In the ‘good old days’ we had a paper agenda for the year with a list of addresses and phone numbers pinned at the end, maybe we even had a little notebook next to the family phone with only the phone numbers, but that was pretty much all there was in private life. Business contacts weren’t much different from this, apart from the type of names that appeared on the relevant lists, of course.
The advantage of those systems were clear: each year we were forced to transfer the information into a new agenda, and while doing so we culled our list by neglecting to transfer the names we no longer needed or we simply forgot who they were.
These days, most of our contact lists are electronic, especially the ones related to business. And when it comes to personal, private lists, they tend to be on our phones for most people. Electronic lists appear to be fail-proof and in the majority of cases that is certainly true, but they come with a downside: having everything hidden away in a file that can seemingly grow to epic proportions without too many problems allows us to take a step back and never really manage those contacts.
Having worked in corporate office administration, contact lists and mailing lists have been the bane of my life for the longest time! It’s absolutely staggering how many Christmas cards are returned because the address is no longer correct or a contact no longer works with a particular firm. One would assume that whoever sends the card would be aware of a ‘contact’ having moved away or changed their job. The same goes for a lot of private letters and cards that are being sent to people we only really touch base with occasionally.
One of the reasons, I believe, is that we are collectors: we cannot bear with scrapping someone from our contact list (they might be offended or turn out to become important contacts in the future). These two reasons sound very familiar, don’t they? It’s just like letting go of an object we have had in our possession for a long time: there is an element of habit of having it around, and that vague sense that it might come in handy at some unknown moment in the future.
Contacts are not so different, but it pays to cull them regularly. The old annual review system has gone the way of the dinosaur, though. The hundred-odd names we had on one list in the past have been replaced by thousands of them on different platforms, some even spanning multiple platforms at once. How can we possibly manage those?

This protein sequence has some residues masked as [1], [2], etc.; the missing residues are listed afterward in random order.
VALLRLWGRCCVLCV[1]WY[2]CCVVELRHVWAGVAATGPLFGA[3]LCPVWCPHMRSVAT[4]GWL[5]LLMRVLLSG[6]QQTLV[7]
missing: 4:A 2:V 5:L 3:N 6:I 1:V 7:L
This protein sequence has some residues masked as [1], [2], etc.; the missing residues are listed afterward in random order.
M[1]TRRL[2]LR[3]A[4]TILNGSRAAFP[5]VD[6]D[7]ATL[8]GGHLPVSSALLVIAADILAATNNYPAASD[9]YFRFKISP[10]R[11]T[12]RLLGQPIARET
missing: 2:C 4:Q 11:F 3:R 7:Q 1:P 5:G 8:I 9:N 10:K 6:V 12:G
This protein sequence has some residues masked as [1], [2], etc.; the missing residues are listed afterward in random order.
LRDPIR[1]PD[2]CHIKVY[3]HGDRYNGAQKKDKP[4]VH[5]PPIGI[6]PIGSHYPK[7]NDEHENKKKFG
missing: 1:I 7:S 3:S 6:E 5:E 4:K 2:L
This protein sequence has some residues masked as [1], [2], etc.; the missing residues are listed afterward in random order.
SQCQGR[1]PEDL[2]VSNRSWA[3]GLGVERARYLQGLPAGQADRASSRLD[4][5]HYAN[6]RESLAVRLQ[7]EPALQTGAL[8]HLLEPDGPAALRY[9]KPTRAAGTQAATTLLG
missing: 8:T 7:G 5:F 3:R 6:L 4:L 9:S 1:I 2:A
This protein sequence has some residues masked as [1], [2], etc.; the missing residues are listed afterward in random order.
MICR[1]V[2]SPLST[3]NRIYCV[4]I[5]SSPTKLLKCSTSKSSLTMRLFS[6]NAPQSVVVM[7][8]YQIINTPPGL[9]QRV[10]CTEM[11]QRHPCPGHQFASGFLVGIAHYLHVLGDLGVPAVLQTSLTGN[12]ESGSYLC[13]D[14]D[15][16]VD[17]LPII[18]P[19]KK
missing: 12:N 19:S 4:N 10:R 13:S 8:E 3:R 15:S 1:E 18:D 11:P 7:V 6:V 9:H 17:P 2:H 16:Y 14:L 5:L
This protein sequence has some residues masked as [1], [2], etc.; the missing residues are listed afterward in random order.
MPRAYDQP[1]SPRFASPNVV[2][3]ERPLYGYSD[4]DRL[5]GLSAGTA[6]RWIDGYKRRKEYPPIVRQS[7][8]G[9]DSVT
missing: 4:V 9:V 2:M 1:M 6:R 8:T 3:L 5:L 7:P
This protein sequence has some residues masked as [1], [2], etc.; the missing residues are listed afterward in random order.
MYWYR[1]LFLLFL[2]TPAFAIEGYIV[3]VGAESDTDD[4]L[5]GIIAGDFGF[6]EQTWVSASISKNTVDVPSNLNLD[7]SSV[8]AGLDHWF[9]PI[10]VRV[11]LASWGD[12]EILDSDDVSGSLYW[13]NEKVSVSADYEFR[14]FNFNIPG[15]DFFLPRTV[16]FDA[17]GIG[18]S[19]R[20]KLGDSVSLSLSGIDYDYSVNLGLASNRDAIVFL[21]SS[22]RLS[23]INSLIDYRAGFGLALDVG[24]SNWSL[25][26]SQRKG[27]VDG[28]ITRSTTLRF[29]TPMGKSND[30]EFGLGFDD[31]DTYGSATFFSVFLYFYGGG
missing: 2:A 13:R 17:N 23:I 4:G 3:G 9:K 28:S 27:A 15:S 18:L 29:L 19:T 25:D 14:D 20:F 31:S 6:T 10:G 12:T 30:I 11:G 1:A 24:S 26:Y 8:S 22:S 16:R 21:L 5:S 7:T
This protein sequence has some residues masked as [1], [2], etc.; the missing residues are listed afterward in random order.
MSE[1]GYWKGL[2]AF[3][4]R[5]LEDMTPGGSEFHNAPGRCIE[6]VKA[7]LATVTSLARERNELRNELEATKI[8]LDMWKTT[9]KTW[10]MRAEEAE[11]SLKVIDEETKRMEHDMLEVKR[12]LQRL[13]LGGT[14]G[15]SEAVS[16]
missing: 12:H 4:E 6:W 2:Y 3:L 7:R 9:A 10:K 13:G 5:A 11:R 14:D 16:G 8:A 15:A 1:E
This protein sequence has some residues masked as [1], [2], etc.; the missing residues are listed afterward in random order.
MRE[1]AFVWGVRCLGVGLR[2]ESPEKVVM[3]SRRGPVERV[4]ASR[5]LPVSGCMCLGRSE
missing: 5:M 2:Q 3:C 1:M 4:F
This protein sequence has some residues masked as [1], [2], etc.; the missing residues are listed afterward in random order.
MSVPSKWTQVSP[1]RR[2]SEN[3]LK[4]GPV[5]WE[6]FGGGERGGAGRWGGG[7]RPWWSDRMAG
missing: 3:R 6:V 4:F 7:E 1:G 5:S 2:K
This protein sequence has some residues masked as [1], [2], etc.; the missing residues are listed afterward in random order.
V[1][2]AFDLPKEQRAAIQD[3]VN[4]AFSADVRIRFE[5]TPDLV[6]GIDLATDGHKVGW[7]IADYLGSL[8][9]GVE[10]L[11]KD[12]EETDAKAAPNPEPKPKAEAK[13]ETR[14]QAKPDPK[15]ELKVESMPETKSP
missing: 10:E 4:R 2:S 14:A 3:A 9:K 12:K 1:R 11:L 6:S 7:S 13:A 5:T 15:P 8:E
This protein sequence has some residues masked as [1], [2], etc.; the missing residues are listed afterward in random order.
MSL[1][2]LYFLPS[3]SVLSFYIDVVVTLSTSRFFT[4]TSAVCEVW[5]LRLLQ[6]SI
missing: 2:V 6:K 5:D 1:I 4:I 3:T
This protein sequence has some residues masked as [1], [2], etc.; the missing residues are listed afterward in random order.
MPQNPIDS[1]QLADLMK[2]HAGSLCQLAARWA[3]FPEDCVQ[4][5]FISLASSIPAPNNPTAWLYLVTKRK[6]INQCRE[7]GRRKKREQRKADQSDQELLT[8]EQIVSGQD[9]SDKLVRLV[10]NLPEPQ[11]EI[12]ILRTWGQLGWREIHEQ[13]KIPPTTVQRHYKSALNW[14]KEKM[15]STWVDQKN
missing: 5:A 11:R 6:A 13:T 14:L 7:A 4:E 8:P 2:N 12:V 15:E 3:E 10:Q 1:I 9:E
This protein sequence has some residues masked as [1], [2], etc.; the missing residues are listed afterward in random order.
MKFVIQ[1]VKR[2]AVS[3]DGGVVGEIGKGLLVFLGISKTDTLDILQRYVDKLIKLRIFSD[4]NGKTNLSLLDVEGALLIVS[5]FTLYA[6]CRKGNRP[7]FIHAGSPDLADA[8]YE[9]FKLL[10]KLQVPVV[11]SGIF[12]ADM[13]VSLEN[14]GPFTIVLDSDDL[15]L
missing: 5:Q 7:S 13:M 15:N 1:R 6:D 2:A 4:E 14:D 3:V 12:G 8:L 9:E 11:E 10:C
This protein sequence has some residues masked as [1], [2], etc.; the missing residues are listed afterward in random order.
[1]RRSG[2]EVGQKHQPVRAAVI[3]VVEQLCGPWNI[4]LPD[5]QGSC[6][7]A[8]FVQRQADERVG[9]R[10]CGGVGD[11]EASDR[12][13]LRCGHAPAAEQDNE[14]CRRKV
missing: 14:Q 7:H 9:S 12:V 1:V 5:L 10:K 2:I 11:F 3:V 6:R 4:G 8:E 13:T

Simple answer: by doing it regularly and consistently rather than in one fell swoop! Here are some tips that could help:
Those tips don’t take away the need for a more regular system of maintenance, especially when it comes to business contacts. If you can, do a full sweep occasionally, or have it done for you. There are services around that can do that for you!
A special case
If you are using a systems to maintain shared contacts, you may need a different approach. You are not the only one who is likely to use those contacts and makes changes to them. Make sure to never delete anything in that situation, others might be very unhappy about this! There are usually options in place to simply ‘unlink’ from a contact card, and there might also be ways to highlight erroneous entries with proposals for change rather than replacing information.
Keep in mind:
There are many ways to break a shared contact management system. Be aware that you are not the only one responsible for each contact. But also keep in mind that you are sharing responsibility and should contribute to updates in order to help out everyone.
The main thing to remember about contact list management, however, is that contacts need to be maintained and groomed regularly, or these lists will grow out of proportion very quickly and become untreatable.
Steady does it: regular review is the best way to deal with it.
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Hi, my name is Tilo Flache. My mission: help clients declutter mind and space.
This blog contains pointers for your journey towards a happier living experience.